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Pros and cons of American Cancer Society’s new breast cancer screening guidelines

PUTANGES - MAY 15:  A nurse performs a mammography, on May 15, 2001 at Putanges, in a truck plying the department of Orne, and equipped with medical equipment for the detection of breast cancer, in the context of an operation a few years ago and launched by the general council of the Orne. The minister delegate to the Health, Bernard Kouchner, has announced, May 12, 2001, the generalization to all of France of the systematic screening of breast cancer to women of 50 to 74 years.  (Photo by MYCHELE DANIAU/AFP/Getty Images)
MYCHELE DANIAU/AFP/Getty Images
The American Cancer Society has updated its cancer screening guidelines, the first time in a decade.

The American Cancer Society has updated its cancer screening guidelines, the first time in a decade.

The American Cancer Society has updated its cancer screening guidelines, the first time in a decade.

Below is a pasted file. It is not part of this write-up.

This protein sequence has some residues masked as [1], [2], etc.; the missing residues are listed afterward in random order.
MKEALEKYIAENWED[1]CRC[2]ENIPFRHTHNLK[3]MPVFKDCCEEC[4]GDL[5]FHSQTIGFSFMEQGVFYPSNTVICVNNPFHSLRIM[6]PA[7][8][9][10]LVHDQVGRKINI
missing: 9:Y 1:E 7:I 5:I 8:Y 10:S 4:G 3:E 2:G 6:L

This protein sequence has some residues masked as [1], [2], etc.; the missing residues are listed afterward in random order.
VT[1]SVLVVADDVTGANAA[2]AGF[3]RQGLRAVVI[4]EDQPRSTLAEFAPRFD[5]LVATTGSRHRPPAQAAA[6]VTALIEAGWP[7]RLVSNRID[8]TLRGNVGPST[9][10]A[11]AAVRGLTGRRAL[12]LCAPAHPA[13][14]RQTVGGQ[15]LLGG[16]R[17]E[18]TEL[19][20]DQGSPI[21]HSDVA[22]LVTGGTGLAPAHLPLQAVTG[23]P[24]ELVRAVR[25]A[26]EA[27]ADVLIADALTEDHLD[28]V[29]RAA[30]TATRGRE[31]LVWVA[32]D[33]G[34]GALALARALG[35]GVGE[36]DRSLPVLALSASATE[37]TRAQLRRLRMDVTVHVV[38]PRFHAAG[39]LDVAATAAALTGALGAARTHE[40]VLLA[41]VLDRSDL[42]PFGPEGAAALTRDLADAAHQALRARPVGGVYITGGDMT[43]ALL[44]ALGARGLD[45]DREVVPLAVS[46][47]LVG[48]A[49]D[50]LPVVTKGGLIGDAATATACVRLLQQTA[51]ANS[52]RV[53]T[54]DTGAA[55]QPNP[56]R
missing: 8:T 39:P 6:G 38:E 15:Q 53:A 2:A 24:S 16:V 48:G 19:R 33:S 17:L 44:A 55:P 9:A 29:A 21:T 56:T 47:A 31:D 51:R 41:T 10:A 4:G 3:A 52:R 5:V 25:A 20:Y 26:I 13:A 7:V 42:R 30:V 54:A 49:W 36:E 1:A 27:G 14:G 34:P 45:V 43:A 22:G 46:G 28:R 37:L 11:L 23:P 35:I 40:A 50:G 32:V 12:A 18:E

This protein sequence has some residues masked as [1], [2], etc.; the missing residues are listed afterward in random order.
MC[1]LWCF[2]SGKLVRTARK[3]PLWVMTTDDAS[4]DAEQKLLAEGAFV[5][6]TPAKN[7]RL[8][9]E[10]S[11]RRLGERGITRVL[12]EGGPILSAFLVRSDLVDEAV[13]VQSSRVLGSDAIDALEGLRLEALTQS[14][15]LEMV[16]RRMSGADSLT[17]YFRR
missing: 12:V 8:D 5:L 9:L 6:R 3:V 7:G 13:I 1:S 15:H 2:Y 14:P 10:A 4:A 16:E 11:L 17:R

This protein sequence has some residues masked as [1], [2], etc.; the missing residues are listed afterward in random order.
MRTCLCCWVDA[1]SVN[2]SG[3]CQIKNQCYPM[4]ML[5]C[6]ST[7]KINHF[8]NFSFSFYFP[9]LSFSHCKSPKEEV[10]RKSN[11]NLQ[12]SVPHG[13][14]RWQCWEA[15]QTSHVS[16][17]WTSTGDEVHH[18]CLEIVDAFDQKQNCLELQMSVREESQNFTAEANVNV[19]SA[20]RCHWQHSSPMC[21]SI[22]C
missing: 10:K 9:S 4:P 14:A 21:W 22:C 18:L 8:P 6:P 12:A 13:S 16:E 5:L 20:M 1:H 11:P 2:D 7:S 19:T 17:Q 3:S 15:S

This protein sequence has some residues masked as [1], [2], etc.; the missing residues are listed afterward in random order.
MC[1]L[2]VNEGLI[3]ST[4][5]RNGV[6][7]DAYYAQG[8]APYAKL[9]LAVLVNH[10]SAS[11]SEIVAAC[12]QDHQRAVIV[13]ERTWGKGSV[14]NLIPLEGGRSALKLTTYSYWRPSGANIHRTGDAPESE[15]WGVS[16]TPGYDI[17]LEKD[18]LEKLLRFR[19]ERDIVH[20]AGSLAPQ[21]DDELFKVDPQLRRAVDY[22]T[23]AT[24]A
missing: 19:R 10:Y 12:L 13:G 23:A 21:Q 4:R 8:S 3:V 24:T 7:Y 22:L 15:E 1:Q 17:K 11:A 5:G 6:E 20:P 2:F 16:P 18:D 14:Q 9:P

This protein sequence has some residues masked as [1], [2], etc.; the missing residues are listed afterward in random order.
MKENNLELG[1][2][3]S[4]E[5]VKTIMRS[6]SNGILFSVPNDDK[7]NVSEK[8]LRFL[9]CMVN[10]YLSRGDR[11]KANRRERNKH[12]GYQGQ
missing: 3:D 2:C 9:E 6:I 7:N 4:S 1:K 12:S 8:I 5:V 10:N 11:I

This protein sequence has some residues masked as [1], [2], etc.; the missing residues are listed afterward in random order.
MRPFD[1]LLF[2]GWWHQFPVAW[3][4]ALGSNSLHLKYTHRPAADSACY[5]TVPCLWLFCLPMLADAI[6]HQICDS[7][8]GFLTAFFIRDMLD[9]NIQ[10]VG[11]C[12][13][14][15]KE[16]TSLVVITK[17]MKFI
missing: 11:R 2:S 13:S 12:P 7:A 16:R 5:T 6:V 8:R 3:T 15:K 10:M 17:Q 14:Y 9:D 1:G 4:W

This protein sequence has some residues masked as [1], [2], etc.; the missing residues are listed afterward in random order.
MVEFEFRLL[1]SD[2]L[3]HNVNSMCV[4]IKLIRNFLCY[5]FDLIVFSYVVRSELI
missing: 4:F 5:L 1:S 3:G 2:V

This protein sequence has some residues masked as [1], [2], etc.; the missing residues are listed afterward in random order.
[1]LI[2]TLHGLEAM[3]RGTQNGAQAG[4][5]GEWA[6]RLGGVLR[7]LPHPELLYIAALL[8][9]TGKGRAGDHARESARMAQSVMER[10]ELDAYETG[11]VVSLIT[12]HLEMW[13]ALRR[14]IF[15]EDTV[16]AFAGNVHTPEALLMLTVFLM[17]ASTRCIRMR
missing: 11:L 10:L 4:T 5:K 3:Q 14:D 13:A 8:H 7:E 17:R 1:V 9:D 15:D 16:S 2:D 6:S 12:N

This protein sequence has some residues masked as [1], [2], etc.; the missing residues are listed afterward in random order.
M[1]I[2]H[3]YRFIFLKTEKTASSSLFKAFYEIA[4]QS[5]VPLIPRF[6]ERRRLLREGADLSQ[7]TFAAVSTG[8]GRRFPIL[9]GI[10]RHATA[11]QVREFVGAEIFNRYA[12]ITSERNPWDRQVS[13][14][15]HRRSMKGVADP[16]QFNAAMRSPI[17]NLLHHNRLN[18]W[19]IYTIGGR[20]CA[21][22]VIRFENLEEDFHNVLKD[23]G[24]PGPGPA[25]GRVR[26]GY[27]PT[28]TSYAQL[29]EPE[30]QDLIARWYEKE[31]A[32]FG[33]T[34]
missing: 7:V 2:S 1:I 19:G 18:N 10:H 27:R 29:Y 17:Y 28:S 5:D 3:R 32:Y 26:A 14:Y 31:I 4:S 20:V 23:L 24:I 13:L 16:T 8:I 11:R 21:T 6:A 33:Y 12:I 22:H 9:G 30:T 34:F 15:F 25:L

The new guidelines call for women to start annual mammogram screenings at age 45, instead of 40; and two times a year for women over the age of 55.

While these guidelines are just that -- guidelines, they’re certain to have an impact on how doctors and women approach breast cancer screening.

Would they have an effect on insurance coverage? Do they make you rethink when you should get your first mammogram?  

Guests:

Dr. Israel DeAlba,  M.D, M.P.H., Asst. Clinical Professor in internal and preventive medicines at UC Irvine Medical Center, who specializes in cancer prevention and early detection.  He is an American Cancer Society volunteer and a previously ACS-funded researcher

Dr. Dana H. Smetherman, M.D., M.P.H., F.A.C.R., Section Head, Breast Imaging and Vice Chair, Department of Radiology at the Ochsner Health System, a not-for-profit health care provider based in southeast Louisiana​

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